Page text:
in full swing


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Related to in full swing: In Full Effect

in full swing

Well underway and continuing at a fast pace. If you're not coming home for Christmas, you need to tell Mom because her planning is already in full swing. After a slow start, the convention is now in full swing.
See also: full, swing
Farlex Dictionary of Idioms. © 2015 Farlex, Inc, all rights reserved.

*in full swing

 and *in high gear
Fig. at the peak of activity; moving fast or efficiently. (*Typically: be ~; move [into] ~; get [into] ~.) In the summer months, things really get into full swing around here. We go skiing in the mountains each winter. Things are in high gear there in November.
See also: full, swing
McGraw-Hill Dictionary of American Idioms and Phrasal Verbs. © 2002 by The McGraw-Hill Companies, Inc.

in full swing

Also, in full cry. In full operation, at the highest level of activity. For example, After the strike it would be some time before production was in full swing, or His supporters were out in full cry. The first expression, dating from the mid-1800s, alludes to the vigorous movement of a swinging body. The second employs full cry in the sense of "vigorous pursuit," a usage dating from the late 1500s that may be dying out.
See also: full, swing
The American Heritage® Dictionary of Idioms by Christine Ammer. Copyright © 2003, 1997 by The Christine Ammer 1992 Trust. Published by Houghton Mifflin Harcourt Publishing Company. All rights reserved.

in full swing

COMMON If something is in full swing, it is operating fully or has already been happening for some time, rather than being in its early stages. Twelve days after the hurricane, officials say recovery efforts are at last in full swing. While I was in Dieppe, a national dog show and a jazz festival were in full swing. Note: You can also say that something gets into full swing. As we left, the St Patrick's Day celebrations were getting into full swing in Donegall Place.
See also: full, swing
Collins COBUILD Idioms Dictionary, 3rd ed. © HarperCollins Publishers 2012

in full swing

(of an activity) proceeding vigorously.
See also: full, swing
Farlex Partner Idioms Dictionary © Farlex 2017

in full ˈswing

at the height of something such as an event, a party, an election, etc.; at the busiest or liveliest time: When we arrived at 10 o’clock, the party was already in full swing.The tourist season in London is in full swing at the moment.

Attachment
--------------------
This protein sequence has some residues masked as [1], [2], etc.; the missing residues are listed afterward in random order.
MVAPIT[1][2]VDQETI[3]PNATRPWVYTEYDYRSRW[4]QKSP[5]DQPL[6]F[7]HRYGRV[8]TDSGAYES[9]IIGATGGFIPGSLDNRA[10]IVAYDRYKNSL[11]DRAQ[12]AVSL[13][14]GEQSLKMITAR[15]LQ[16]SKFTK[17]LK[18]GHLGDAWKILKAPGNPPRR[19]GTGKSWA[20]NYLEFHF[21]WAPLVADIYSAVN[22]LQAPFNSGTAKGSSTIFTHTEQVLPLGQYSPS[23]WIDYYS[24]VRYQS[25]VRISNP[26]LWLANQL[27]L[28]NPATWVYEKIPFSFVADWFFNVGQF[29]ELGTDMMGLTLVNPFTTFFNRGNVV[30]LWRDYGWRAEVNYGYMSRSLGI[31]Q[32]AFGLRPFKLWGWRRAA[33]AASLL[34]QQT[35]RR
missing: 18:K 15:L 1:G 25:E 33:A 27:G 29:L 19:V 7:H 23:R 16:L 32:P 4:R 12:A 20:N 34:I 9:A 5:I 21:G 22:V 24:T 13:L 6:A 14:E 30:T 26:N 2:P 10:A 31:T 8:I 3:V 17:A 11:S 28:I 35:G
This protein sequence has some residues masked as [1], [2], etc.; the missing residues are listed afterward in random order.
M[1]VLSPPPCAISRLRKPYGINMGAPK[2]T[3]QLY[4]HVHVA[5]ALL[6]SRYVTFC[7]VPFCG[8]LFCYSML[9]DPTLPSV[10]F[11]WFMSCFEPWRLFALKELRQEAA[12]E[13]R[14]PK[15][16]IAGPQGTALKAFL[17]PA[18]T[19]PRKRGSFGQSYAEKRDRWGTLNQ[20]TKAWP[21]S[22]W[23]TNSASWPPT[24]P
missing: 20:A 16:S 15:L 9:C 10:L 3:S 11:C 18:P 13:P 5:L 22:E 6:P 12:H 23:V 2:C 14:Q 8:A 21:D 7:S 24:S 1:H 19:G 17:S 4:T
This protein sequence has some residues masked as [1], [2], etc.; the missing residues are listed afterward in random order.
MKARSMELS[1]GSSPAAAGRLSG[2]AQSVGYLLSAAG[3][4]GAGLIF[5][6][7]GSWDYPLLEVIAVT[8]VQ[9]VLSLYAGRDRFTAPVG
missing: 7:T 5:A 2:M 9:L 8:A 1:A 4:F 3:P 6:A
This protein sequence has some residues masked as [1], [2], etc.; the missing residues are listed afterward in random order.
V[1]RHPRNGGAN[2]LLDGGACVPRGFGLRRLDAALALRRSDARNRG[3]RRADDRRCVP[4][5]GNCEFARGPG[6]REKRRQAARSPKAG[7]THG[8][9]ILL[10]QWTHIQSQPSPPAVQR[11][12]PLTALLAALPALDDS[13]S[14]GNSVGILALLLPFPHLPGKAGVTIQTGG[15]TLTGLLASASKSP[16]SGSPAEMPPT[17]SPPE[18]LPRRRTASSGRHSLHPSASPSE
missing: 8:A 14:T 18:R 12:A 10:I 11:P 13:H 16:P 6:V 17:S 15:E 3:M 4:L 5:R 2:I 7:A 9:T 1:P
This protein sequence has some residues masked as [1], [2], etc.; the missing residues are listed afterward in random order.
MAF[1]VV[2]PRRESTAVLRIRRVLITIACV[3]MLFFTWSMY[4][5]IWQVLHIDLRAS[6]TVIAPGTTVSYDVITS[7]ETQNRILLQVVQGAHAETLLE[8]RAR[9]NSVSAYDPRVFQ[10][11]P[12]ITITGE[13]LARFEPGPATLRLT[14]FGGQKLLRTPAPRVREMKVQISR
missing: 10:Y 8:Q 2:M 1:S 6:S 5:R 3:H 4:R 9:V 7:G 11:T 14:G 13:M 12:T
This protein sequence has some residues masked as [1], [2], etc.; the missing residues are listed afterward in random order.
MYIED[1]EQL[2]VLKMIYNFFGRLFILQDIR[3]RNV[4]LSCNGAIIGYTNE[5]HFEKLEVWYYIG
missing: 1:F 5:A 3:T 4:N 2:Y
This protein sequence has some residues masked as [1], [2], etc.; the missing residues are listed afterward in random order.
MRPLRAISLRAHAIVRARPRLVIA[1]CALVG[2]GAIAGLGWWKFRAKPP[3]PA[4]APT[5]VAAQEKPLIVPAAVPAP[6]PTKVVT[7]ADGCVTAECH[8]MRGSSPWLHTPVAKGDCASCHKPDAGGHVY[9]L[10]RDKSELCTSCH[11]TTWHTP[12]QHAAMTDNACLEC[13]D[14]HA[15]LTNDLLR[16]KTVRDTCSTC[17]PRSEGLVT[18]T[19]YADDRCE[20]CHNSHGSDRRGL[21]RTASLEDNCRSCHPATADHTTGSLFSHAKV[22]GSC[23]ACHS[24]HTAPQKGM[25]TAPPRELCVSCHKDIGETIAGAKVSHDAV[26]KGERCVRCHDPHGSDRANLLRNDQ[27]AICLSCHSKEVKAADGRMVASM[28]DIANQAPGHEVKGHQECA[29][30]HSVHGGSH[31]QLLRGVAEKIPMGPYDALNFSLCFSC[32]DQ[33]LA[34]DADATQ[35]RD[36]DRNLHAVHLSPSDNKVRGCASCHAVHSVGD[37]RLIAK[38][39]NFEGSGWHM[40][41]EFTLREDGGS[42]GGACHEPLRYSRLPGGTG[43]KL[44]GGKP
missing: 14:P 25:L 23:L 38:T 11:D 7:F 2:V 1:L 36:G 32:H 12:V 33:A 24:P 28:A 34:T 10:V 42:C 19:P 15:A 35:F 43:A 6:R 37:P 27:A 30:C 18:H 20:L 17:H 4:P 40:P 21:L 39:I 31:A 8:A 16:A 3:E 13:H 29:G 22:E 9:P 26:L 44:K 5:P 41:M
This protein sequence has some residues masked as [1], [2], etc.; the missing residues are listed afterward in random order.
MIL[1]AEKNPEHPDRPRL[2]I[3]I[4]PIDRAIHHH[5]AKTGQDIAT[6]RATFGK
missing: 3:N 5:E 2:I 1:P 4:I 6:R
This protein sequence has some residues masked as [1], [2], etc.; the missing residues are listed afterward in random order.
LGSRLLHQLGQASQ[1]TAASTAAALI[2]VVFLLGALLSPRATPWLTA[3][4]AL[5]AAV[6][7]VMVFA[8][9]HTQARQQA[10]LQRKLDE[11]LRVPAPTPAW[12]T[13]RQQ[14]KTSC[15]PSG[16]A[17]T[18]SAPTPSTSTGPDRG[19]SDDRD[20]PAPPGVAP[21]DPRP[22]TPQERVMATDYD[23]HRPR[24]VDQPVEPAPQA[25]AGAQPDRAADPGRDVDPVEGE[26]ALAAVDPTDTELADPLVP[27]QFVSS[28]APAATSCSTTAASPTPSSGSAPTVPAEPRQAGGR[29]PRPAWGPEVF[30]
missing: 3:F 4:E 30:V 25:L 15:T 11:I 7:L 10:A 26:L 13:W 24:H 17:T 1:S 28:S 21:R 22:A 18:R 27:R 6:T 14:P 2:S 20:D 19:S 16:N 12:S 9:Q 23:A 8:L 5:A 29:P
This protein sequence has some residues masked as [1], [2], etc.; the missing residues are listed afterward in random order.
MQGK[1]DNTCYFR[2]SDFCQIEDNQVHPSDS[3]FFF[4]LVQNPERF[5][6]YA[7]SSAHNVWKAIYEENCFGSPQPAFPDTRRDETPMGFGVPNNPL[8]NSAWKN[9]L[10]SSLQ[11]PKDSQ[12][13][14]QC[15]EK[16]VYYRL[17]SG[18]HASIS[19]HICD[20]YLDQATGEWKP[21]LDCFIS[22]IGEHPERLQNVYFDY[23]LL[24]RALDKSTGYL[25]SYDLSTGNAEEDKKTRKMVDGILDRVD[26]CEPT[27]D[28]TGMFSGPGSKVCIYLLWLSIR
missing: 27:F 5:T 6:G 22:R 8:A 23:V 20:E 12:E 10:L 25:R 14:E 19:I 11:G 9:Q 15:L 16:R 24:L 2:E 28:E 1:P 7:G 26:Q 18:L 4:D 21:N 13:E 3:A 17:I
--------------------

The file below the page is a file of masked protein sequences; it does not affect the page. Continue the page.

See also: full, swing
Farlex Partner Idioms Dictionary © Farlex 2017

in full swing

At the highest level of activity or operation.
See also: full, swing
American Heritage® Dictionary of the English Language, Fifth Edition. Copyright © 2016 by Houghton Mifflin Harcourt Publishing Company. Published by Houghton Mifflin Harcourt Publishing Company. All rights reserved.

in full swing

Vigorously active. Various etymologists to the contrary, this term comes from a sixteenth-century use of swing for the course of a career or period of time. The only modern vestige of this meaning is in the cliché, which has survived. Indeed, it was already a cliché when George Meredith wrote (Evan Harrington, 1861), “A barrister in full swing of practice.”
See also: full, swing
The Dictionary of Clichés by Christine Ammer Copyright © 2013 by Christine Ammer
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References in periodicals archive ?
Colin Timms, Peyton and Barber Professor of Music, said: "The work is in full swing.
Mark O'Connor's Hot Swing Trio, In Full Swing (Odyssey)
With the Christmas shopping frenzy in full swing, police are warning motorists to take basic precautions to avoid becoming the victims of opportunist thieves.
With the Christmas shopping frenzy now in full swing, police are warning motorists to take basic precautions to avoid becoming the victims of opportunist thieves.
In Madhya Pradesh, campaigning is on in full swing with just two days left for polls.